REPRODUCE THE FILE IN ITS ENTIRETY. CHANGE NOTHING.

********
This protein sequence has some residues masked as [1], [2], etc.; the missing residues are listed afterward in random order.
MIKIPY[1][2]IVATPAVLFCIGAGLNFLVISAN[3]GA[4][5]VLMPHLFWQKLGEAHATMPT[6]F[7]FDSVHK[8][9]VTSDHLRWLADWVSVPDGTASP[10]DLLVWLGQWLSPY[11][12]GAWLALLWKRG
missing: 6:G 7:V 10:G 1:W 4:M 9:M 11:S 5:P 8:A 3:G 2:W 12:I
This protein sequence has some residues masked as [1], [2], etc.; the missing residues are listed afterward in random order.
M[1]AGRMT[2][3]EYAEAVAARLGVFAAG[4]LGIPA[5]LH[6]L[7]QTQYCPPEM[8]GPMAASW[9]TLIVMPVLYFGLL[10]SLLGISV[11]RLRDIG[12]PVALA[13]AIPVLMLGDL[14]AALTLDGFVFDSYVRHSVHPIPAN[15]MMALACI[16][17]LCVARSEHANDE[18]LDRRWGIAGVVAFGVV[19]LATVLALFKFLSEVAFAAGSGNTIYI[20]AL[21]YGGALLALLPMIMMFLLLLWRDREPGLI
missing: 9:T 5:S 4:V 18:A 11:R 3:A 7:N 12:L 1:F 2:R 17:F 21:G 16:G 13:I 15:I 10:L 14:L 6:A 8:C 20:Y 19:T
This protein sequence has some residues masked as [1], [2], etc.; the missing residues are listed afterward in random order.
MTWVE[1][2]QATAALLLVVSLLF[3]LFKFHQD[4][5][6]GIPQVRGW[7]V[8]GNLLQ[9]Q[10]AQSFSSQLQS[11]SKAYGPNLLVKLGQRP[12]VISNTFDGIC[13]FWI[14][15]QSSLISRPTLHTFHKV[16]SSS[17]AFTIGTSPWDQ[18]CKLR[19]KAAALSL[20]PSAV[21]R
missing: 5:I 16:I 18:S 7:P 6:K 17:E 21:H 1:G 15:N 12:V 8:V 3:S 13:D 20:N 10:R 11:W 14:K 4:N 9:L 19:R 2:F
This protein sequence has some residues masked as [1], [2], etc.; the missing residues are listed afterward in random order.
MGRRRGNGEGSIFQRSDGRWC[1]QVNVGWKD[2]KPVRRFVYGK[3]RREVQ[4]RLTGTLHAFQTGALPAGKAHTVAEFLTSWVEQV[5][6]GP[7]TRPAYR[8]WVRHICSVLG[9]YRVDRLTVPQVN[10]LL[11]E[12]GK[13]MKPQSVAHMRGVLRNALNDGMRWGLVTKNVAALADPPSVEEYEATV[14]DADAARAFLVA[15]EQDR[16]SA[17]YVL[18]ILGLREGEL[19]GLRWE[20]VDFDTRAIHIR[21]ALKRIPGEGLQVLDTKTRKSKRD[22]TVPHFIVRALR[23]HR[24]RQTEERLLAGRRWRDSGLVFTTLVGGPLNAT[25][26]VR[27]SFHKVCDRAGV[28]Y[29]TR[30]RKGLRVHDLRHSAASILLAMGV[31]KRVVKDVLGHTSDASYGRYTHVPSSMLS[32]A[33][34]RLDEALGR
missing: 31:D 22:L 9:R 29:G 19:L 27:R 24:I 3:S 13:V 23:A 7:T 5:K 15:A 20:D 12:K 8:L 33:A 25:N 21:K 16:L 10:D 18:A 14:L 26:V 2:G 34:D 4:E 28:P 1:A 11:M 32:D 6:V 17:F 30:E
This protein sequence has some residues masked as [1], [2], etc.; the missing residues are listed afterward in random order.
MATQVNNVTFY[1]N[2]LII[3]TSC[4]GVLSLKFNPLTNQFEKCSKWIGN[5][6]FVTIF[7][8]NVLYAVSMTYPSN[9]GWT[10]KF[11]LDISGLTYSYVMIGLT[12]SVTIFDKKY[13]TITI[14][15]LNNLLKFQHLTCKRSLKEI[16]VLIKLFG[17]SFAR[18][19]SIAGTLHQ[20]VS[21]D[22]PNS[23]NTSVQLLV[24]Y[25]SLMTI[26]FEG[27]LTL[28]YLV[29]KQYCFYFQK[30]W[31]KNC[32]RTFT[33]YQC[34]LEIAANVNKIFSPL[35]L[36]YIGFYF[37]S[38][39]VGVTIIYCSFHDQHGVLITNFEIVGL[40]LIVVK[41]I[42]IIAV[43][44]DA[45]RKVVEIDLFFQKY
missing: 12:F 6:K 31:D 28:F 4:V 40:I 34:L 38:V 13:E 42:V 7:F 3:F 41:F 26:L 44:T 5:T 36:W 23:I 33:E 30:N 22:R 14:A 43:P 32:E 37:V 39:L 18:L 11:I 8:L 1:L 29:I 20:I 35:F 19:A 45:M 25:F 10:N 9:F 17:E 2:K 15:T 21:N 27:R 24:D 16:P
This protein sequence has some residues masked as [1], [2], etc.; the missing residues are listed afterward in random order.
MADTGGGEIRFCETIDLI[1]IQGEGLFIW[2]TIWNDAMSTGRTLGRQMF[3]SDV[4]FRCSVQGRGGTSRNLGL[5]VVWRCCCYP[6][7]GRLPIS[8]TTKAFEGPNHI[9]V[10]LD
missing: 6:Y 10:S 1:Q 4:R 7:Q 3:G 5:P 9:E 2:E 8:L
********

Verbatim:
This protein sequence has some residues masked as [1], [2], etc.; the missing residues are listed afterward in random order.
MIKIPY[1][2]IVATPAVLFCIGAGLNFLVISAN[3]GA[4][5]VLMPHLFWQKLGEAHATMPT[6]F[7]FDSVHK[8][9]VTSDHLRWLADWVSVPDGTASP[10]DLLVWLGQWLSPY[11][12]GAWLALLWKRG
missing: 6:G 7:V 10:G 1:W 4:M 9:M 11:S 5:P 8:A 3:G 2:W 12:I
This protein sequence has some residues masked as [1], [2], etc.; the missing residues are listed afterward in random order.
M[1]AGRMT[2][3]EYAEAVAARLGVFAAG[4]LGIPA[5]LH[6]L[7]QTQYCPPEM[8]GPMAASW[9]TLIVMPVLYFGLL[10]SLLGISV[11]RLRDIG[12]PVALA[13]AIPVLMLGDL[14]AALTLDGFVFDSYVRHSVHPIPAN[15]MMALACI[16][17]LCVARSEHANDE[18]LDRRWGIAGVVAFGVV[19]LATVLALFKFLSEVAFAAGSGNTIYI[20]AL[21]YGGALLALLPMIMMFLLLLWRDREPGLI
missing: 9:T 5:S 4:V 18:A 11:R 3:A 7:N 12:L 1:F 2:R 17:F 21:G 16:G 13:I 15:I 10:L 14:L 6:A 8:C 20:Y 19:T
This protein sequence has some residues masked as [1], [2], etc.; the missing residues are listed afterward in random order.
MTWVE[1][2]QATAALLLVVSLLF[3]LFKFHQD[4][5][6]GIPQVRGW[7]V[8]GNLLQ[9]Q[10]AQSFSSQLQS[11]SKAYGPNLLVKLGQRP[12]VISNTFDGIC[13]FWI[14][15]QSSLISRPTLHTFHKV[16]SSS[17]AFTIGTSPWDQ[18]CKLR[19]KAAALSL[20]PSAV[21]R
missing: 5:I 16:I 18:S 7:P 6:K 17:E 21:H 1:G 15:N 12:V 8:V 3:S 13:D 20:N 10:R 11:W 14:K 4:N 9:L 19:R 2:F
This protein sequence has some residues masked as [1], [2], etc.; the missing residues are listed afterward in random order.
MGRRRGNGEGSIFQRSDGRWC[1]QVNVGWKD[2]KPVRRFVYGK[3]RREVQ[4]RLTGTLHAFQTGALPAGKAHTVAEFLTSWVEQV[5][6]GP[7]TRPAYR[8]WVRHICSVLG[9]YRVDRLTVPQVN[10]LL[11]E[12]GK[13]MKPQSVAHMRGVLRNALNDGMRWGLVTKNVAALADPPSVEEYEATV[14]DADAARAFLVA[15]EQDR[16]SA[17]YVL[18]ILGLREGEL[19]GLRWE[20]VDFDTRAIHIR[21]ALKRIPGEGLQVLDTKTRKSKRD[22]TVPHFIVRALR[23]HR[24]RQTEERLLAGRRWRDSGLVFTTLVGGPLNAT[25][26]VR[27]SFHKVCDRAGV[28]Y[29]TR[30]RKGLRVHDLRHSAASILLAMGV[31]KRVVKDVLGHTSDASYGRYTHVPSSMLS[32]A[33][34]RLDEALGR
missing: 31:D 22:L 9:R 29:G 19:L 27:R 24:I 3:S 13:V 23:A 7:T 5:K 15:A 20:D 12:K 8:L 33:A 25:N 21:K 16:L 10:D 18:A 14:L 26:V 2:G 34:D 4:E 28:P 1:A 11:M 32:D 6:V 17:F 30:E
This protein sequence has some residues masked as [1], [2], etc.; the missing residues are listed afterward in random order.
MATQVNNVTFY[1]N[2]LII[3]TSC[4]GVLSLKFNPLTNQFEKCSKWIGN[5][6]FVTIF[7][8]NVLYAVSMTYPSN[9]GWT[10]KF[11]LDISGLTYSYVMIGLT[12]SVTIFDKKY[13]TITI[14][15]LNNLLKFQHLTCKRSLKEI[16]VLIKLFG[17]SFAR[18][19]SIAGTLHQ[20]VS[21]D[22]PNS[23]NTSVQLLV[24]Y[25]SLMTI[26]FEG[27]LTL[28]YLV[29]KQYCFYFQK[30]W[31]KNC[32]RTFT[33]YQC[34]LEIAANVNKIFSPL[35]L[36]YIGFYF[37]S[38][39]VGVTIIYCSFHDQHGVLITNFEIVGL[40]LIVVK[41]I[42]IIAV[43][44]DA[45]RKVVEIDLFFQKY
missing: 12:F 6:K 31:D 28:F 4:V 40:I 34:L 38:V 13:E 42:V 7:F 3:F 41:F 26:L 44:T 5:T 36:W 23:I 33:E 30:N 22:R 14:A 43:P 32:E 37:V 39:L 18:L 11:I 8:L 1:L 29:I 20:I 35:F 19:A 45:M 25:F 10:N 9:F 17:E 2:K 15:T 21:N 27:R 24:D 16:P
This protein sequence has some residues masked as [1], [2], etc.; the missing residues are listed afterward in random order.
MADTGGGEIRFCETIDLI[1]IQGEGLFIW[2]TIWNDAMSTGRTLGRQMF[3]SDV[4]FRCSVQGRGGTSRNLGL[5]VVWRCCCYP[6][7]GRLPIS[8]TTKAFEGPNHI[9]V[10]LD
missing: 6:Y 10:S 1:Q 4:R 7:Q 3:G 5:P 9:E 2:E 8:L